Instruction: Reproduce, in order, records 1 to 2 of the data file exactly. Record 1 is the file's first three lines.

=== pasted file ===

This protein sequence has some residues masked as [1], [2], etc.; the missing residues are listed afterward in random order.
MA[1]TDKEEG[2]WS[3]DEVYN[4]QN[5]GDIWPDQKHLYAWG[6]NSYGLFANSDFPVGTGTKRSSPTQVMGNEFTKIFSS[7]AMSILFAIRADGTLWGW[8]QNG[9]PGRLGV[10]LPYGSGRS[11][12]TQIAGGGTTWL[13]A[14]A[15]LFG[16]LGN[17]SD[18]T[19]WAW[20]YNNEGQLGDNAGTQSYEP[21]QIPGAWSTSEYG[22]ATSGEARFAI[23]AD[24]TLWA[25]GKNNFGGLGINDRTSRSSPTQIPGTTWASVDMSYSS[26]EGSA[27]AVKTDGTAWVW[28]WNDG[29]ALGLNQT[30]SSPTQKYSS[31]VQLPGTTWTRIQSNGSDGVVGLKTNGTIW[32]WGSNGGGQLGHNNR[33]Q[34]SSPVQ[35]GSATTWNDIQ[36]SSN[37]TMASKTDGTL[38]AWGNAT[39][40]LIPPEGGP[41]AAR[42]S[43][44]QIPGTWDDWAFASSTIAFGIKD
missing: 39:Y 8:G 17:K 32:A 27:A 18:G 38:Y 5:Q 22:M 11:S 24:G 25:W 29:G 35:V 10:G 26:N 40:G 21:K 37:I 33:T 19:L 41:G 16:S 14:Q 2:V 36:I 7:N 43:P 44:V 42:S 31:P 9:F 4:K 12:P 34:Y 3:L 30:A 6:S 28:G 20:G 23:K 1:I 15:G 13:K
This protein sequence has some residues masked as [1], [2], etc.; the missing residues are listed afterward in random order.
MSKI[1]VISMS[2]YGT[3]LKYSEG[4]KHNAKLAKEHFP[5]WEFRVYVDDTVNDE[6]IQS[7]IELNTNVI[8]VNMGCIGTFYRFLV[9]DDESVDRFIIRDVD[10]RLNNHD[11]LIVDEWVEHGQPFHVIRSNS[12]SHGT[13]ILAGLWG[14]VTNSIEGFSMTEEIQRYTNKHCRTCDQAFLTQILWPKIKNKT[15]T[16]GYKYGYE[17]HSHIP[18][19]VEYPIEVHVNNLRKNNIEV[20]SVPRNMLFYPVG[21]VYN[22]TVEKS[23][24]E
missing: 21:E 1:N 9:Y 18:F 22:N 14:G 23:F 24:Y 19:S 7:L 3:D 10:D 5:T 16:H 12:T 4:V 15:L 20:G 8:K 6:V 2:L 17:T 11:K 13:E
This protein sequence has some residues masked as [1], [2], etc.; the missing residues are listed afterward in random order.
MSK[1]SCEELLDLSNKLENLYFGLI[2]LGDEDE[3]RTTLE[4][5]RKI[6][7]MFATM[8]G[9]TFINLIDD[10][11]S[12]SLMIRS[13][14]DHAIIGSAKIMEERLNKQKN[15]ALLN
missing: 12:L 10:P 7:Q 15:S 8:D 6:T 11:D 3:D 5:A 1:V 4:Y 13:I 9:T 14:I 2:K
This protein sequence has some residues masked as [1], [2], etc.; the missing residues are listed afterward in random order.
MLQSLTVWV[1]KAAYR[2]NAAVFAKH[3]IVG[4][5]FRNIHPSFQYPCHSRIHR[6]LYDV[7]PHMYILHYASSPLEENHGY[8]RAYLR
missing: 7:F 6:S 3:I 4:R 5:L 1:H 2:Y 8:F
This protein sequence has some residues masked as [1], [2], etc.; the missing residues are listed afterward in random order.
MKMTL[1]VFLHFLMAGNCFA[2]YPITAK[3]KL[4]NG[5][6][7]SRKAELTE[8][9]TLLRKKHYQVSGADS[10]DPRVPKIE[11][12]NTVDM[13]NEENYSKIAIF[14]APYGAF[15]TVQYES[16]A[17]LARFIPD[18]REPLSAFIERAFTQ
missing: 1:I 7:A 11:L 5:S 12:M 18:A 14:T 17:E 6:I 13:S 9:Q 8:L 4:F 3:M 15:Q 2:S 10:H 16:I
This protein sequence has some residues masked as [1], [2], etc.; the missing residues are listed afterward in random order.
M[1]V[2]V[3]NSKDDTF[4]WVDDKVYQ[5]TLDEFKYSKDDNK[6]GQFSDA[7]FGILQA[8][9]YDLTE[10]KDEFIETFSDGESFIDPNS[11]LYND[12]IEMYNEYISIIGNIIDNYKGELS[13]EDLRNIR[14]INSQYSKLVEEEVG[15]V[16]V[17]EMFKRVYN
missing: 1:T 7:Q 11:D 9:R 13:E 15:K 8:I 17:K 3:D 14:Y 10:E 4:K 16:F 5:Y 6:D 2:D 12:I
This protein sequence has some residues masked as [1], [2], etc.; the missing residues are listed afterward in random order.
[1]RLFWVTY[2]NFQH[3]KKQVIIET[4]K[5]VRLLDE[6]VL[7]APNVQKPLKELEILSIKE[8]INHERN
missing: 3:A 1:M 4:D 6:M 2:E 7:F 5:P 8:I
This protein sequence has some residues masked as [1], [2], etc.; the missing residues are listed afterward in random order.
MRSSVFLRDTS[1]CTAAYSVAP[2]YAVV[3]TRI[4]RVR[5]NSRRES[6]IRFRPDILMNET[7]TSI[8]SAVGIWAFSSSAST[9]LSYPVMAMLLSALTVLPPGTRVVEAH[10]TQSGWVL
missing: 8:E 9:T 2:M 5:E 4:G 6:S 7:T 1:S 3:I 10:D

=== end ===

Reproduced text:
This protein sequence has some residues masked as [1], [2], etc.; the missing residues are listed afterward in random order.
MA[1]TDKEEG[2]WS[3]DEVYN[4]QN[5]GDIWPDQKHLYAWG[6]NSYGLFANSDFPVGTGTKRSSPTQVMGNEFTKIFSS[7]AMSILFAIRADGTLWGW[8]QNG[9]PGRLGV[10]LPYGSGRS[11][12]TQIAGGGTTWL[13]A[14]A[15]LFG[16]LGN[17]SD[18]T[19]WAW[20]YNNEGQLGDNAGTQSYEP[21]QIPGAWSTSEYG[22]ATSGEARFAI[23]AD[24]TLWA[25]GKNNFGGLGINDRTSRSSPTQIPGTTWASVDMSYSS[26]EGSA[27]AVKTDGTAWVW[28]WNDG[29]ALGLNQT[30]SSPTQKYSS[31]VQLPGTTWTRIQSNGSDGVVGLKTNGTIW[32]WGSNGGGQLGHNNR[33]Q[34]SSPVQ[35]GSATTWNDIQ[36]SSN[37]TMASKTDGTL[38]AWGNAT[39][40]LIPPEGGP[41]AAR[42]S[43][44]QIPGTWDDWAFASSTIAFGIKD
missing: 39:Y 8:G 17:K 32:A 27:A 18:G 38:Y 5:Q 22:M 11:S 24:G 25:W 29:G 35:V 10:G 26:N 40:G 21:K 37:I 33:T 19:L 41:G 16:S 14:Q 2:V 36:I 7:N 43:P 44:V 42:S 31:P 9:F 4:K 12:P 34:Y 3:L 30:A 6:S 28:G 20:G 23:K 1:I 15:G 13:K
This protein sequence has some residues masked as [1], [2], etc.; the missing residues are listed afterward in random order.
MSKI[1]VISMS[2]YGT[3]LKYSEG[4]KHNAKLAKEHFP[5]WEFRVYVDDTVNDE[6]IQS[7]IELNTNVI[8]VNMGCIGTFYRFLV[9]DDESVDRFIIRDVD[10]RLNNHD[11]LIVDEWVEHGQPFHVIRSNS[12]SHGT[13]ILAGLWG[14]VTNSIEGFSMTEEIQRYTNKHCRTCDQAFLTQILWPKIKNKT[15]T[16]GYKYGYE[17]HSHIP[18][19]VEYPIEVHVNNLRKNNIEV[20]SVPRNMLFYPVG[21]VYN[22]TVEKS[23][24]E
missing: 21:E 1:N 9:Y 18:F 22:N 14:G 23:F 24:Y 19:S 7:L 3:D 10:D 5:T 16:H 12:T 4:V 15:L 20:G 8:K 6:V 2:L 17:T 11:K 13:E